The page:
"There's only one thing different about Barack Obama when it comes to being a Democratic presidential candidate. He's half African-American… I haven't heard him have a strong crackdown on economic exploitation in the ghettos. Payday loans, predatory lending, asbestos, lead. What's keeping him from doing that? Is it because he wants to talk white? He doesn't want to appear like Jesse Jackson?"Let me get this out of the way first: Obama has in fact tried hard to run as the non-Black, Black candidate, he has purposely stayed away from so-called Black issues/venues, and he has failed to make any meaningful effort to talk about poverty and poverty-related issues, even in the liberal way that John Edwards did. I believe these are the things that Nader means when he says Obama is ‘talking white’. However, the notion of ‘talking white’ is troubling in a number of ways.
"...the number one thing that a black American politician aspiring to the presidency should be is to candidly describe the plight of the poor…and have a very detailed platform about how the poor is going to be defended…Haven't heard a thing."
"He wants to show that he is not...another politically threatening African-American politician…He wants to appeal to white guilt. You appeal to white guilt not by coming on as black is beautiful, black is powerful. Basically he's coming on as someone who is not going to threaten the white power structure, whether it's corporate or whether it's simply oligarchic. And they love it. Whites just eat it up."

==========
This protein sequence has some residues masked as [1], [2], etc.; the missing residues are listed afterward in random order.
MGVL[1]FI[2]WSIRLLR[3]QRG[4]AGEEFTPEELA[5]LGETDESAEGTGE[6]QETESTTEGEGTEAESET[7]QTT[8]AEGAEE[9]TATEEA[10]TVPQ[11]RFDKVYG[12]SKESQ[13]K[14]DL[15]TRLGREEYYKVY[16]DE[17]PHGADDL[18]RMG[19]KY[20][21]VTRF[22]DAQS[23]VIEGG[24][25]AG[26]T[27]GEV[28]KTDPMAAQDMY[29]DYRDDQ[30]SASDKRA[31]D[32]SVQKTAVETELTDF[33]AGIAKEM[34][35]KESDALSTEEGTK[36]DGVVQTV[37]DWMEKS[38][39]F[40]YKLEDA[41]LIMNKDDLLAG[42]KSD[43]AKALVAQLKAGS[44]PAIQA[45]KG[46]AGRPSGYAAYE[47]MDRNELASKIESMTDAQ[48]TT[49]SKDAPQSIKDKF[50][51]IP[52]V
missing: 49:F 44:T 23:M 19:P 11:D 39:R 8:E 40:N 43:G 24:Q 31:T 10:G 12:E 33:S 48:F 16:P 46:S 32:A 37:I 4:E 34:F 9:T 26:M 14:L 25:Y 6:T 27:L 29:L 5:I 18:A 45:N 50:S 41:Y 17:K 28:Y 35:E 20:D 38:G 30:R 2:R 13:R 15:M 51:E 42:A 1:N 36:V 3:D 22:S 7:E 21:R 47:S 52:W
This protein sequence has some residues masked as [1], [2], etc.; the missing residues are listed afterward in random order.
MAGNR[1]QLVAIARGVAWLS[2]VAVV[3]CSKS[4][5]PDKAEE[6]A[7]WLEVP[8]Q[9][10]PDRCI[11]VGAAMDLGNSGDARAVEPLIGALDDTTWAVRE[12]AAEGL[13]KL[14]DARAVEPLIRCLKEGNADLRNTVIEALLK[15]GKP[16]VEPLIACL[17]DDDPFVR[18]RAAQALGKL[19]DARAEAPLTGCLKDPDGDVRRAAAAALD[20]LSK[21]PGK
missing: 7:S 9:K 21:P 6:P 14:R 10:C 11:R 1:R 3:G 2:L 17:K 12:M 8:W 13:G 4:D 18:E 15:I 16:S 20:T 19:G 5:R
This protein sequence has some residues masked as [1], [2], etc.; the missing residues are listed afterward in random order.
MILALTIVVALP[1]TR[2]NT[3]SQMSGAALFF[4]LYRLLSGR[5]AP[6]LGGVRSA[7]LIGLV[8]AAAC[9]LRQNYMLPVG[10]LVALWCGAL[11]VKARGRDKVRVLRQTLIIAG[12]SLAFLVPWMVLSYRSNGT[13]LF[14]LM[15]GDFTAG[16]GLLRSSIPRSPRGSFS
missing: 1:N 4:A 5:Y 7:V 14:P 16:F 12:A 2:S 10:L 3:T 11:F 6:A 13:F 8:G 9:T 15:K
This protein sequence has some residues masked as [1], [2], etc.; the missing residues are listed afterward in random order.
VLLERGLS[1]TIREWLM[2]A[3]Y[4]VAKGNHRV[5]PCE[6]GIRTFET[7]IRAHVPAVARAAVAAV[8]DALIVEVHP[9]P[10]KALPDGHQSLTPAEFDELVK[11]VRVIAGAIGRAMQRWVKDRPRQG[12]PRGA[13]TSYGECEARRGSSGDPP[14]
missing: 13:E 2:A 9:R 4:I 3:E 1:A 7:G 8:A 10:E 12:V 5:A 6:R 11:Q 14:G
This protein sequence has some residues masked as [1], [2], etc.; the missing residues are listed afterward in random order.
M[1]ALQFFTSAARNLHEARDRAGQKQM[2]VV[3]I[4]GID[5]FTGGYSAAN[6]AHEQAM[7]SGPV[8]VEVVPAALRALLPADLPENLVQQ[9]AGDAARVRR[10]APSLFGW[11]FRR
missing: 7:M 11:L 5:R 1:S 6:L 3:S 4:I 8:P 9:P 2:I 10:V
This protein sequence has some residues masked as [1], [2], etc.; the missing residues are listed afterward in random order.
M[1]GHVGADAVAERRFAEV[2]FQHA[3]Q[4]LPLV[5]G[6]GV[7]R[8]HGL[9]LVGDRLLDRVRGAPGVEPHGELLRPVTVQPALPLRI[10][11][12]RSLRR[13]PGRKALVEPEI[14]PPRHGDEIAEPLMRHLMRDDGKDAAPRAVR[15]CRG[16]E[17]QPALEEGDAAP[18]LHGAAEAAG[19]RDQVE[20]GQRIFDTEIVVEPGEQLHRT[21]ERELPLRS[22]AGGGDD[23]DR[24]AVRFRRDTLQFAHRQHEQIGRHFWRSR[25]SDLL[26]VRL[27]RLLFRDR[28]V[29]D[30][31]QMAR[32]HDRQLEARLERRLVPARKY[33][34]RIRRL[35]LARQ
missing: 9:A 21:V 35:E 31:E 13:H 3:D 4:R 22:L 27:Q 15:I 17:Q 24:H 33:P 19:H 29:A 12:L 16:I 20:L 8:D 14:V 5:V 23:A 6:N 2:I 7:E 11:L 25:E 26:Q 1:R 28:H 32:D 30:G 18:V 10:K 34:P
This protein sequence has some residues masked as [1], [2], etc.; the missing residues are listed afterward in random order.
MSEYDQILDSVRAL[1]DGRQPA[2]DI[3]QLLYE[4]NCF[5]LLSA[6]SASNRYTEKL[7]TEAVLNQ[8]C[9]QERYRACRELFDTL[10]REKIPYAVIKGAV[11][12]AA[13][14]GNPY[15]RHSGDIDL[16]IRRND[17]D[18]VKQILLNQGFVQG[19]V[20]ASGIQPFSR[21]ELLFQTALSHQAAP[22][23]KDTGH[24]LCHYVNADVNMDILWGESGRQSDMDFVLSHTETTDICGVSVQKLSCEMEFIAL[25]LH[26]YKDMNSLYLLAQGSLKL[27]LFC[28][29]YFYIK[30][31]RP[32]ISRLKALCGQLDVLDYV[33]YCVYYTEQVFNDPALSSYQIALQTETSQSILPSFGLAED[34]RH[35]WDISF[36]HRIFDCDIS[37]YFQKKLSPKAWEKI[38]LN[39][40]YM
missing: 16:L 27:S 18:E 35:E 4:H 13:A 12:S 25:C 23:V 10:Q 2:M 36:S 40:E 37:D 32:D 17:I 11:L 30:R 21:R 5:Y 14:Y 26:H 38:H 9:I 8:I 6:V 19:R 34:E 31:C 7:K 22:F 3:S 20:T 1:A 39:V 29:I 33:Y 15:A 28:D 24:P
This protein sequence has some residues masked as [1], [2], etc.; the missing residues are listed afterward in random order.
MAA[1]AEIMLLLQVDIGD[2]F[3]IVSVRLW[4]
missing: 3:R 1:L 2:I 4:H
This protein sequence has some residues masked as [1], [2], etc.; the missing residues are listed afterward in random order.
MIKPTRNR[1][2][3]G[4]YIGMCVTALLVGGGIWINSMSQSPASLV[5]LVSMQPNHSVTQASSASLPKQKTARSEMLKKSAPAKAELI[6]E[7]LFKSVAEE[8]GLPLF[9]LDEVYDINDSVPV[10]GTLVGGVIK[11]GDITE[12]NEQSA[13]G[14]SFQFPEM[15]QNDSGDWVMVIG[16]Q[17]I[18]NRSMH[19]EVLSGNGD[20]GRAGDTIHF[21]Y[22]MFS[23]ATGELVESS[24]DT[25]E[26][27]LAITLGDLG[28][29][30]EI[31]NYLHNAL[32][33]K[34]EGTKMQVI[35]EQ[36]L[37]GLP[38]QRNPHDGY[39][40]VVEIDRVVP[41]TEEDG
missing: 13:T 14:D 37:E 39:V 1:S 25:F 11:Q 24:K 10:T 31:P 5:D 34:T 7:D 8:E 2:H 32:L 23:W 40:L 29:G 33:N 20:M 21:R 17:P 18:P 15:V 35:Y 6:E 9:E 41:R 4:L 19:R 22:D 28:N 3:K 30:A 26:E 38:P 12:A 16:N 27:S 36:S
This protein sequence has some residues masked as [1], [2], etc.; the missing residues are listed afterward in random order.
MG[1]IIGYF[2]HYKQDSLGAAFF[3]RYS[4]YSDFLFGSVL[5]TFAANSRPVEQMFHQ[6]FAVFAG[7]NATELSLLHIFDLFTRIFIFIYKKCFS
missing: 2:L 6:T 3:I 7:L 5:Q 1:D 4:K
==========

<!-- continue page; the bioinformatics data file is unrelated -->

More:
The Exxon Valdez spill was the worst in American history, damaging 1,300 miles of shoreline, disrupting the lives and livelihoods of [at least 32,000] people in the region and killing hundreds of thousands of birds and marine animals.Yeah, that spill and as usual, the New York Times gives you just enough info so that you think you know what happened, but no clue about how sisnister and diabolical Exxon has been in manipulating that situation over the last 18 years. Gotta love those establishment liberals.
The American justice system is predicated on several underlying assumptions, most of which are not valid...Equal treatment under the law? Not possible when those with money use it to influence the laws and public perception, or manipulate courts of law to make punishment moot.What they have said here is applicable to every aspect of society, the super rich, write the rules and we all have to play by them. Even the slanted rule book they play from isn’t sufficient for the capitalist super-gangsters, who then re-rig and undermine it more to suit their needs. This system is built around the power of capital (hence the name capitalism) and anything else we are trying to make it d, or not do, is at best secondary. This is not a system we should be trying to reform, it is one we should be fighting to replace.
Impartial judges? Not possible when judges are human and often former corporate lawyers.
Decisions based on whole truth and facts? Not even close: Jurors receive only selective information from judges or court masters as gatekeepers, and facts are grossly distorted through corporate-sponsored "science."